High Court rules in favour of new charity chair after election dispute

The former chair of the London Alevi Cultural Centre & Cemevi claimed that the election, a win for Israfil Erbil, had been run under the wrong constitution

Israfil Erbil
Israfil Erbil

The High Court has ruled that a charity acted within its constitution after its former chair disputed the validity of the election that led to the appointment of his successor.

Huseyin Cifci, former chair of the cultural charity the London Alevi Cultural Centre & Cemevi, which holds religious services and provides education for the Alevi community in Hackney, lost his position when Israfil Erbil was elected ahead of him as the charity’s chair in May 2009. Several other trustees were appointed at the same time. 

But Cifci disagreed with the outcome and called an emergency general meeting of the charity to try to have Erbil’s appointment annulled, according to Ali Has of Morgan Has Solicitors, who represented Erbil in the High Court.

After this move failed, Cifci claimed the charity had used the wrong constitution to elect Erbil, said Has. According to Has, Cifci claimed the charity had used the 1994 constitution to elect Erbil, even though a new constitution had been drawn up in 2006.

When a complaint was made to the Charity Commission, the regulator said it could not rule on the validity of the constitution and authorised the charity to take the dispute to court, a commission spokeswoman said.

A High Court hearing took place between 23 and 27 July last year to establish which constitution was correct.

The court's ruling, published in November, found that the 1994 constitution was the correct constitution and ruled that the appointment of Erbil and the other newly elected trustees was legal, Erbil told Third Sector.

According to Erbil, Cifci and his team claimed during the trial that all decisions made by Erbil and the new trustees were invalid because they were using the wrong constitution. "They insisted another constitution had been established in 2006 – but it wasn’t true," said Erbil. "We’d never seen that constitution before we received the files for court."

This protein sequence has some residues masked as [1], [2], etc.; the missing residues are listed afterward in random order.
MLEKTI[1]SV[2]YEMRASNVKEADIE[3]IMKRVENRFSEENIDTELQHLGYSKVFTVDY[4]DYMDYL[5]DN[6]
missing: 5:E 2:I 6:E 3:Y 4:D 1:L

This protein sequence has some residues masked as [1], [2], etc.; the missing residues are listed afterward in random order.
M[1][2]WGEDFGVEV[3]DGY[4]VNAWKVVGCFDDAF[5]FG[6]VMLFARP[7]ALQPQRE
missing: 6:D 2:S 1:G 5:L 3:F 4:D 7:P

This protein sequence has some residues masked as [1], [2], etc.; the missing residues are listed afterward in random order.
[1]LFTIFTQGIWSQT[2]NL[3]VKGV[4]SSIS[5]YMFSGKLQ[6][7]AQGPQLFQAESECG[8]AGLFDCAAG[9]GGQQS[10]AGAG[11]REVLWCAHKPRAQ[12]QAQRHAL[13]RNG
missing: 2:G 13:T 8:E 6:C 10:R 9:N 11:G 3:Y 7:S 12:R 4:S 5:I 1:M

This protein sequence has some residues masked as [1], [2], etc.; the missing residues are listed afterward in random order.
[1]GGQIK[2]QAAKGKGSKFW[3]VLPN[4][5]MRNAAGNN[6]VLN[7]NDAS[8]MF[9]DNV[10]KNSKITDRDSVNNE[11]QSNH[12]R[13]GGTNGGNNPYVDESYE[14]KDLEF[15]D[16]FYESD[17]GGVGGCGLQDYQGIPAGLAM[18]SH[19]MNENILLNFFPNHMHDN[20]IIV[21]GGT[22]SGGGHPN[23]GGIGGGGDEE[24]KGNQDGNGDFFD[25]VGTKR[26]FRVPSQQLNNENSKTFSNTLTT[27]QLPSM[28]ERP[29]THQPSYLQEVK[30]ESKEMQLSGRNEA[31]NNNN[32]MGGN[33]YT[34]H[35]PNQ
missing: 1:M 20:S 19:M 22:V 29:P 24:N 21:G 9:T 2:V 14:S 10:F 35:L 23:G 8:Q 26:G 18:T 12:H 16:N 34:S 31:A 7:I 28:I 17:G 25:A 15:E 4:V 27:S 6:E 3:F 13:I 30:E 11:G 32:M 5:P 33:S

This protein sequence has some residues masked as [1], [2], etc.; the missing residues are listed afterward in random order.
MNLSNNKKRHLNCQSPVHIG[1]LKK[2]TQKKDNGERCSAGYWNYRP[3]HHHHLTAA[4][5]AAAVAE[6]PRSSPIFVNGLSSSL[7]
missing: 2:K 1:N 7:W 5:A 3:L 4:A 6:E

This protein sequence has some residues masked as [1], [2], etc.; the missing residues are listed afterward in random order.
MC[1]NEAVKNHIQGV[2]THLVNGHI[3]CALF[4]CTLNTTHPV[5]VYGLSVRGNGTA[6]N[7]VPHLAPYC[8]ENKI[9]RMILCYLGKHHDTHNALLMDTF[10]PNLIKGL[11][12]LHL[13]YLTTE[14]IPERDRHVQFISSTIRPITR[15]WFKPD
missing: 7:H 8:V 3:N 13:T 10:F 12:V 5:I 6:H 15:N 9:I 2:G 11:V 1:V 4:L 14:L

Cifci also claimed that Erbil and the other newly elected trustees were not the right people to run the charity, according to Erbil. "He was saying that we were political people and he was part of a traditional group," said Erbil.

At its annual general meeting on 27 January, the charity elected a new board and Erbil was re-elected as the charity’s chair.

Third Sector was unable to contact Cifci for comment.

A Charity Commission spokeswoman said: "The charity was, in the past, subject to an internal dispute. This rested in part on confusion as to the charity’s correct governing document.

"A court case in November settled the issue regarding the governing document, enabling fresh trustee elections to take place under the authority of an existing order of the commission. Since then, an election has taken place and a new committee has been appointed. The dispute is now resolved and our case is closed."

Abi Rimmer recommends

Charity Commission

Read more

Have you registered with us yet?

Register now to enjoy more articles and free email bulletins

Register
Already registered?
Sign in

Before commenting please read our rules for commenting on articles.

If you see a comment you find offensive, you can flag it as inappropriate. In the top right-hand corner of an individual comment, you will see 'flag as inappropriate'. Clicking this prompts us to review the comment. For further information see our rules for commenting on articles.

comments powered by Disqus